In these couple of verses, we read about a new beginning God promised. God was about to make a New Covenant with His people. This New Covenant was expressly for the house of Israel (the Northern Kingdom) and the house of Judah (the Southern Kingdom). It would not be like the covenant God had made with Israel’s forefathers at the time of the Exodus because that covenant had been broken by the people (cf. 11:1–8). The earlier covenant God referred to was the Mosaic Covenant contained in the Books of Exodus, Leviticus, Numbers, and Deuteronomy. Twice God had announced a series of punishments or “curses” that would be invoked on those who violated His Law (Lev. 26; Deut. 28). The final judgment would be a physical deportation from the land of Israel. With the destruction of Jerusalem in 586 b.c. this final “curse” was completed. God had set a holy standard of conduct before the people, but because of their sinful hearts they could not keep those standards. A change was needed. So, as a result, God’s New Covenant will involve an internalization of His Law. He will put His Law in their minds and on their hearts, not just on stones (Ex. 34:1). There will be no need to exhort people to know the Lord because they will already all know God (cf. Isa. 11:9; Hab. 2:14). God’s New Covenant will give Israel the inner ability to obey His righteous standards and thus to enjoy His blessings. Ezekiel indicated that this change will result from God’s bestowal of the Holy Spirit on these believers (cf. Ezek. 36:24–32). In Old Testament times the Holy Spirit did not universally indwell all believers. Thus, one different aspect of the New Covenant is the indwelling of the Holy Spirit in all believers (cf. Joel 2:28–32).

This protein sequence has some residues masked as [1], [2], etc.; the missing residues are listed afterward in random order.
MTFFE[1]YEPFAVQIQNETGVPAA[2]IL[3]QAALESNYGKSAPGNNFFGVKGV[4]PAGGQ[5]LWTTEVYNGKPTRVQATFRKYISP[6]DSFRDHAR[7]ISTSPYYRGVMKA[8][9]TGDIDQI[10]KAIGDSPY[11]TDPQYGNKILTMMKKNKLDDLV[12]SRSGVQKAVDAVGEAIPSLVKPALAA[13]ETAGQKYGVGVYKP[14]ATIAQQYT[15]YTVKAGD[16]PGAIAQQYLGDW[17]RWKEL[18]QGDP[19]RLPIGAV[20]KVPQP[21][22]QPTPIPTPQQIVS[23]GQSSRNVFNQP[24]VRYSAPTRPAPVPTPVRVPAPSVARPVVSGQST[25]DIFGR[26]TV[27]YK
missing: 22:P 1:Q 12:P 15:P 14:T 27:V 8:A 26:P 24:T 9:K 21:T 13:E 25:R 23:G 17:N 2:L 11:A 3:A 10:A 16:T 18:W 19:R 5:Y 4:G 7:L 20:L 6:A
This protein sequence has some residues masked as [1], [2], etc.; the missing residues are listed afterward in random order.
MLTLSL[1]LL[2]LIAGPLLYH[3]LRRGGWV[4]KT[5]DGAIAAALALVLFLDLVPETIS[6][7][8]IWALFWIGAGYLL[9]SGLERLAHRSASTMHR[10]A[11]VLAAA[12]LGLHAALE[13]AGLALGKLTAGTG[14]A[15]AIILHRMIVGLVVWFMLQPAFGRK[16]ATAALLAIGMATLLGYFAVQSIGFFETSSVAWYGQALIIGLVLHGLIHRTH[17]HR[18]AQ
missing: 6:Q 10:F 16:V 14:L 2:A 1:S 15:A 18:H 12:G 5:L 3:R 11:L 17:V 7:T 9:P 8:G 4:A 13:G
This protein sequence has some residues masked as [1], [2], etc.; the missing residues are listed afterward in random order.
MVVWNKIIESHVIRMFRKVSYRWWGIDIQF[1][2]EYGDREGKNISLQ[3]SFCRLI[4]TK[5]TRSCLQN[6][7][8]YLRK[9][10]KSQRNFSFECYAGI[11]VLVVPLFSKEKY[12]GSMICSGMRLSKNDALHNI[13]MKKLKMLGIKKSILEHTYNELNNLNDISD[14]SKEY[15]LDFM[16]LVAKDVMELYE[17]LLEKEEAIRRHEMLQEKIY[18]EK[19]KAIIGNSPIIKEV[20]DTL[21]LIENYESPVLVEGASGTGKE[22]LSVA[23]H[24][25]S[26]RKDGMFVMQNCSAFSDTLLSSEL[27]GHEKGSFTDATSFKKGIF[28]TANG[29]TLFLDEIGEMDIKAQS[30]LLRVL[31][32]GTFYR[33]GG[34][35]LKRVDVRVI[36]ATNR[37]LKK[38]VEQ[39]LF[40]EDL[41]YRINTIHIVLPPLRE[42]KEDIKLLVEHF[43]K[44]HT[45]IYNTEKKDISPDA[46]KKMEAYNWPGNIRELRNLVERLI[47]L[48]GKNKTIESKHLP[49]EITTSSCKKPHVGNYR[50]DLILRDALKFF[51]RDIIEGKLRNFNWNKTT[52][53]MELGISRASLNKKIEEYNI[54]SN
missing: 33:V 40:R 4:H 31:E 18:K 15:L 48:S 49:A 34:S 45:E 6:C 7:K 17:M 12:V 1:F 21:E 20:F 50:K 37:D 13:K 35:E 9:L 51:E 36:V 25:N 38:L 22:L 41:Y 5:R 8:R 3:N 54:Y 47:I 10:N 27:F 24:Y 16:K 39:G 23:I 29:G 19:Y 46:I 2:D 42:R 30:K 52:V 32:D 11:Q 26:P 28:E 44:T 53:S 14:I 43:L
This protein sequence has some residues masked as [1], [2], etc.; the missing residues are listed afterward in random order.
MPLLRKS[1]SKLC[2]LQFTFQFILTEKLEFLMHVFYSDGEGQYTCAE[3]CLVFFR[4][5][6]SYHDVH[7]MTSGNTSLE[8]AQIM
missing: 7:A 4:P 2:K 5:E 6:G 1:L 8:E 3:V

And the amazing part of the New Covenant is, it’s not only available to the Israelites, but also to us today. With the help of the Holy Spirit we now have the inner ability to obey God’s righteous standards and to trust and believe the promises in the Bible.

Thoughts for the day

  • What does this passage tell you about God or Jesus?
  • What does this passage tell you about humanity?
  • What do you feel God is telling you through this passage?
  • How can you apply this message in an area of your life that needs transformation?